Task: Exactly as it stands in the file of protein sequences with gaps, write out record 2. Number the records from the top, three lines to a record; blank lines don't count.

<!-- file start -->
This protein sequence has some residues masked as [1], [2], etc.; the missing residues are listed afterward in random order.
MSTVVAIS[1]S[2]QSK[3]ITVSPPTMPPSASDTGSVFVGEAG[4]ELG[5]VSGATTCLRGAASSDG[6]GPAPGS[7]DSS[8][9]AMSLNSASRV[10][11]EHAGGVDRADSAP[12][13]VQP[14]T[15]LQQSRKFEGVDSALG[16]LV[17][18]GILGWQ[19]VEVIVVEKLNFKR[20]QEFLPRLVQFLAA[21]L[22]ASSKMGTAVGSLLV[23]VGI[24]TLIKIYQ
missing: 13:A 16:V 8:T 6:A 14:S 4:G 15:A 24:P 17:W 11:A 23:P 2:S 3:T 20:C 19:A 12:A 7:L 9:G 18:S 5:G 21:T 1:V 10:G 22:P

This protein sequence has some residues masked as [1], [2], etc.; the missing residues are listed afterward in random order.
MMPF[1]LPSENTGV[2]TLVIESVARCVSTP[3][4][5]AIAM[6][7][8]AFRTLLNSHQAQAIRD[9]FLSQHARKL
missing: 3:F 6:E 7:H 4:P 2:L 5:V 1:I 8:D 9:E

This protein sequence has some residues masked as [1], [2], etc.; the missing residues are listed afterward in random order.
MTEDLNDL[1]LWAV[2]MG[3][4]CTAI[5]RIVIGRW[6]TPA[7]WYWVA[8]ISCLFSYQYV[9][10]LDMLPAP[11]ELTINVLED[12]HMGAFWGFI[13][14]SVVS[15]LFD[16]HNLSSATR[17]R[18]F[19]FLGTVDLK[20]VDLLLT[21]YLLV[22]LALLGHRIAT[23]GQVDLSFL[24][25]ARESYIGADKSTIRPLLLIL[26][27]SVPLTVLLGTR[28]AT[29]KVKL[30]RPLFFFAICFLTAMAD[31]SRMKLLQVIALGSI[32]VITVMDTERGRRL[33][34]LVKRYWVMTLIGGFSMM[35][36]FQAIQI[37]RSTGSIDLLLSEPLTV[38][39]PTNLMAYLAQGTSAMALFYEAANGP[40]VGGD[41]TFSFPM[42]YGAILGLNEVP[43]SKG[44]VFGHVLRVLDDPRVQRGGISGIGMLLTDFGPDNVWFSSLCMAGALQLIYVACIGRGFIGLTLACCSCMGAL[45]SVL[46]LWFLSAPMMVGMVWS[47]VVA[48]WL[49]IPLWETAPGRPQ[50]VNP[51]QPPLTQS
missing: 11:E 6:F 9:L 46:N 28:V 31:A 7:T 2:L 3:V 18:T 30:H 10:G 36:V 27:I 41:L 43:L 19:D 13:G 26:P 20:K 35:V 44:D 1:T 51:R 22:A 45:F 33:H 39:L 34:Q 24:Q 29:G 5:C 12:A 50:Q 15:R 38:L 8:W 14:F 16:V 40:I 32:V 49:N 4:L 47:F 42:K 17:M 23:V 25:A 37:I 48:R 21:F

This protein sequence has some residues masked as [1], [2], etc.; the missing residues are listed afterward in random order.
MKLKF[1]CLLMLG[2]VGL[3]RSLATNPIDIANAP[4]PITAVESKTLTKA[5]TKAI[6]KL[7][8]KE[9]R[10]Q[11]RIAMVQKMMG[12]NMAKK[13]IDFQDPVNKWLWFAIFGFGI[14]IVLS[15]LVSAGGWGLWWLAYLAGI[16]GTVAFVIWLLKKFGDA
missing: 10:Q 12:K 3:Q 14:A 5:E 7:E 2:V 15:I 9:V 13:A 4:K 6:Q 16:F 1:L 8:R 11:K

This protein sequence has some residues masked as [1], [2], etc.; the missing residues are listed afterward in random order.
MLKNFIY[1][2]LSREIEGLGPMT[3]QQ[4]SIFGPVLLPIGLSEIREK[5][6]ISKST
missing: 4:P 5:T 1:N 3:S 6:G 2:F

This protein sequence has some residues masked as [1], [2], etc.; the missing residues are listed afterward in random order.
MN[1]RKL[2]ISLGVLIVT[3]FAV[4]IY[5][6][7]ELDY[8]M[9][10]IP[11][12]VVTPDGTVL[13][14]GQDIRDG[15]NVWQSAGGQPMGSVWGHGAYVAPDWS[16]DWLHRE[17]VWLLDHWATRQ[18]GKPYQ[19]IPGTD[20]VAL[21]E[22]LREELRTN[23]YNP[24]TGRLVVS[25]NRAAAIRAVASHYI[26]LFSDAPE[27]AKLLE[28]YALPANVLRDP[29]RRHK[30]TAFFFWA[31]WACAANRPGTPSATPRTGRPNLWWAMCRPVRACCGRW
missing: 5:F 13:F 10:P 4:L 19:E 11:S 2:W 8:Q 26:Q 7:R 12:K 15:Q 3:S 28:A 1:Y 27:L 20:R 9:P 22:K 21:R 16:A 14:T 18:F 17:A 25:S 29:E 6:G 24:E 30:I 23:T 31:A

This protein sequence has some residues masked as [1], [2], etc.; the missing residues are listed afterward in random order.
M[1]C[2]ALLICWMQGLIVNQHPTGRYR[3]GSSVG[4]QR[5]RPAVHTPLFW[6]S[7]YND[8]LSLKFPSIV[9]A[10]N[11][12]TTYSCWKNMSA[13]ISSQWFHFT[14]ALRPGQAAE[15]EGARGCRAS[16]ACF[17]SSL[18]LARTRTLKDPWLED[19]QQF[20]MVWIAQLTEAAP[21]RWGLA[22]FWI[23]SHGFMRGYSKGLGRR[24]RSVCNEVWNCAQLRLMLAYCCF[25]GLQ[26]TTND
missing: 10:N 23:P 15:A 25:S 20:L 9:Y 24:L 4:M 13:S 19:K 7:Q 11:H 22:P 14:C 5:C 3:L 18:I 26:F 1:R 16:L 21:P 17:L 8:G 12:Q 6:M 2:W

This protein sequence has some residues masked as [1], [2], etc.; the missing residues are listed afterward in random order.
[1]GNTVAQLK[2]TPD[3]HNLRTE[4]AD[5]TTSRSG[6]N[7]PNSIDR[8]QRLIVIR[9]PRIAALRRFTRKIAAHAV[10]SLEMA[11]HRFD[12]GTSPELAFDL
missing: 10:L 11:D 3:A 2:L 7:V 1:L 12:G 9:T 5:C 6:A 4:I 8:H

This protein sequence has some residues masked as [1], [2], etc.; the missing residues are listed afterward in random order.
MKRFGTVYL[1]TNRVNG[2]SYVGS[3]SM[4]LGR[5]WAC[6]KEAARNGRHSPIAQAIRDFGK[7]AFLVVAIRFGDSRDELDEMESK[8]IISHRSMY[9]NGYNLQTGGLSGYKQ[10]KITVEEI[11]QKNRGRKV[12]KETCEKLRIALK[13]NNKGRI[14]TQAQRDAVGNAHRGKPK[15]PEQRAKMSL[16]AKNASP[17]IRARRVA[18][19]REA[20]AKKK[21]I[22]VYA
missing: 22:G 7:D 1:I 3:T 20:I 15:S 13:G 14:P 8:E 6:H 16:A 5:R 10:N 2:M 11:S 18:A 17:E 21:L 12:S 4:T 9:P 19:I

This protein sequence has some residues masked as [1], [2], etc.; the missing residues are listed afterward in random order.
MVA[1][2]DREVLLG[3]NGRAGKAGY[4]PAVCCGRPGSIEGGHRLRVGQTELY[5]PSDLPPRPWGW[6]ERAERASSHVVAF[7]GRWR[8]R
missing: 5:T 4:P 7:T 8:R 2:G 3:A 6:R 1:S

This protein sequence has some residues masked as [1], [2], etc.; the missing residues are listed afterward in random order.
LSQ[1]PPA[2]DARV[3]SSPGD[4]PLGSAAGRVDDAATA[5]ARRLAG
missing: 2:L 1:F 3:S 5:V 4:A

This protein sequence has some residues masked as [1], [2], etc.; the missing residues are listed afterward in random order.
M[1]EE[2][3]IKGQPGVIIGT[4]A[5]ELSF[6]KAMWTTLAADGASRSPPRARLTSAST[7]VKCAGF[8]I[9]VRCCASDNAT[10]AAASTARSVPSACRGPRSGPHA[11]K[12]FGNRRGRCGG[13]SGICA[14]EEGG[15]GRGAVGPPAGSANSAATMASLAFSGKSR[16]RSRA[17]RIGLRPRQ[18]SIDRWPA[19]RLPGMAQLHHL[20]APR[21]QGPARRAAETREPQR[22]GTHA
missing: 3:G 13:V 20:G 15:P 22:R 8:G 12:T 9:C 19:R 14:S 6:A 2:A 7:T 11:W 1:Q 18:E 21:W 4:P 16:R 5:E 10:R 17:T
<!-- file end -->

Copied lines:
This protein sequence has some residues masked as [1], [2], etc.; the missing residues are listed afterward in random order.
MMPF[1]LPSENTGV[2]TLVIESVARCVSTP[3][4][5]AIAM[6][7][8]AFRTLLNSHQAQAIRD[9]FLSQHARKL
missing: 3:F 6:E 7:H 4:P 2:L 5:V 1:I 8:D 9:E